Our Lismore home was at Kilcheran, a white-washed boarding house among trees with a view of the sea and a small island called, in Gaelic, Eilean Na Cloiche – Island of the Rock – because of its single stack of stone. It was like the Sphinx from one angle but, from another, the conning tower of a submarine, so the rock was a reminder of war even in the peace of that place. The sounds were best at Easter because of the lambs. Their voices blended with the cawing of rooks in the elms, the noises of cattle, the wind and the waves breaking on the shore below the house. Awkwardly, I told my father how much I liked this nature music and how it made me think of the sounds that came from the gramophone when the white dog on the HMV label span round. By now I’d got to know heavy, black-labelled twelve-inch records of Liszt’s second Hungarian Rhapsody, selections from the Nutcracker Suite and the Glasgow-born-pianist, Frederic Lamond, playing the ‘Moonlight’ sonata. My father took the cue and brought home more records of classical music, thinking that if his son couldn’t play rugby and cricket because of his eyes, he might find occupation through his ears.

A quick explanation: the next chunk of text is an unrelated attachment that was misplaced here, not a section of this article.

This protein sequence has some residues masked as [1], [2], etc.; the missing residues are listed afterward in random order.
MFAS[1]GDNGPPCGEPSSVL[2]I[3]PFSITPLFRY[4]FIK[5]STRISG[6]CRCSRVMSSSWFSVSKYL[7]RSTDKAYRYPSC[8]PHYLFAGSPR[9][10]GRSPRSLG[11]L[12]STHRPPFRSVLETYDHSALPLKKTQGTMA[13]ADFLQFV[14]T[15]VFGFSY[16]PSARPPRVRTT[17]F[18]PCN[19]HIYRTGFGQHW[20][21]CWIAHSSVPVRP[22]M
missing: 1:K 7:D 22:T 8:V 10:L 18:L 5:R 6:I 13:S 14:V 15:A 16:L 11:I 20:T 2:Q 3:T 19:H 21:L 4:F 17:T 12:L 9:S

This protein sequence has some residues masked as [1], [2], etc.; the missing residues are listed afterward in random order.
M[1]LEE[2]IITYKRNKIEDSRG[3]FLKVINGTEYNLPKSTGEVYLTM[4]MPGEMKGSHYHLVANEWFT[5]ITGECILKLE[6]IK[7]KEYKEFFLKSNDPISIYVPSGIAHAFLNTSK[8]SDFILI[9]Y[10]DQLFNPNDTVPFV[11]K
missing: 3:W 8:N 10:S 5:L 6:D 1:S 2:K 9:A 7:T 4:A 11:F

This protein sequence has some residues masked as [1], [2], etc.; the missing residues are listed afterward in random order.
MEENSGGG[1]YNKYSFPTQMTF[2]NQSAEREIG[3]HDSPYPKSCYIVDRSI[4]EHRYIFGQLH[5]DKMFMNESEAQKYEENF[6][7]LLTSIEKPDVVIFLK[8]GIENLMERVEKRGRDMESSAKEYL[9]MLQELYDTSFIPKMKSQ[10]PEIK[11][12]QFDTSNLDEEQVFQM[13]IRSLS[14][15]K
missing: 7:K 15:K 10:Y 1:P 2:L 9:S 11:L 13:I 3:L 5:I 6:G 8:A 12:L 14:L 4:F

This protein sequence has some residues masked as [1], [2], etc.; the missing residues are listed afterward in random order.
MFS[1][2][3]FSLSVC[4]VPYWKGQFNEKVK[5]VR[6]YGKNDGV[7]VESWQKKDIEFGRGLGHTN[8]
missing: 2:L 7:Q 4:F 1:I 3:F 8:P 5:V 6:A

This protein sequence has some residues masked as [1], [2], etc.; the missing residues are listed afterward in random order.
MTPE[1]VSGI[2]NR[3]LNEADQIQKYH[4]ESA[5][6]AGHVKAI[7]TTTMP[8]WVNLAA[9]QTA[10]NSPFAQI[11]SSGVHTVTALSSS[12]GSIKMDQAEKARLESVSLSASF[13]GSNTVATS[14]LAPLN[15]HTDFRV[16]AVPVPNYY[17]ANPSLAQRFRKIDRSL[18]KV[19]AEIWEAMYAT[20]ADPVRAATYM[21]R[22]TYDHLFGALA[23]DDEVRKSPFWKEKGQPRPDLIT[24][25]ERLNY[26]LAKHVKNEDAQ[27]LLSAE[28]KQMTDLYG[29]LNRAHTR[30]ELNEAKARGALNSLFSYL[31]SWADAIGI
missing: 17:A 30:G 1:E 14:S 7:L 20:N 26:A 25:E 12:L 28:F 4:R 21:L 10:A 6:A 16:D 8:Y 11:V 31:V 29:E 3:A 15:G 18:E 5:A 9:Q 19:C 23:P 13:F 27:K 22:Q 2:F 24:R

With the last ‘All Clear’ and the Japanese surrender life slid back to the city. Everything contained in the idea of home belonged to Lismore so it didn’t seem to matter that the city flat had replaced the house on the south side. But now there was serious school, the ignominy of exclusion from games, and getting picked on for being different, a half-blind cissy. Sibelius, I need to tell you about the school bully, because I don’t think I could have stood up to him without you. Even now he’s part of a continuing present, and though I beat him in the end with your help, I still fight him again when I’m in what Huckleberry Finn calls ‘a close place’.
        The bully’s name is Douglas. Flanked by his gang of younger toadies he is a minefield I must cross to reach the safety of the top-floor flat. My under-correcting lenses render no features, no detail and the lack of definition gives him a sinister radiation. The head above his thick body is a dark blob against the light. I fear he may be invincible.
        ‘Where d’you think you’re going?’ he says, punching my chest.
        ‘Stop that. I’m going home’, I say. ‘Please get out of my way’.
        ‘I’m no’ in your fuckin’ way’, he says, slapping the side of my head.
        This is the warm-up, I know from the last encounter. He smacks my fist off its hopeless aim and spits. The gang laughs and despair claws up from my stomach to my chest. His next punch knocks my glasses to the gutter. When I bend down to feel for them, two of the gang shove me into the road and spit gobs at my cheek. Douglas punches me in the side. A car swishes past, swerving from the dubious activity spilling from the pavement. I scrabble in the gutter for the glasses, snatch them from the muck and put them on.
        In staccato breaths I remonstrate with Douglas. ‘You’re being a bully. This isn’t fair. You’re bigger than me. Why d’you always pick on me? Why don’t you hit someone your own size?’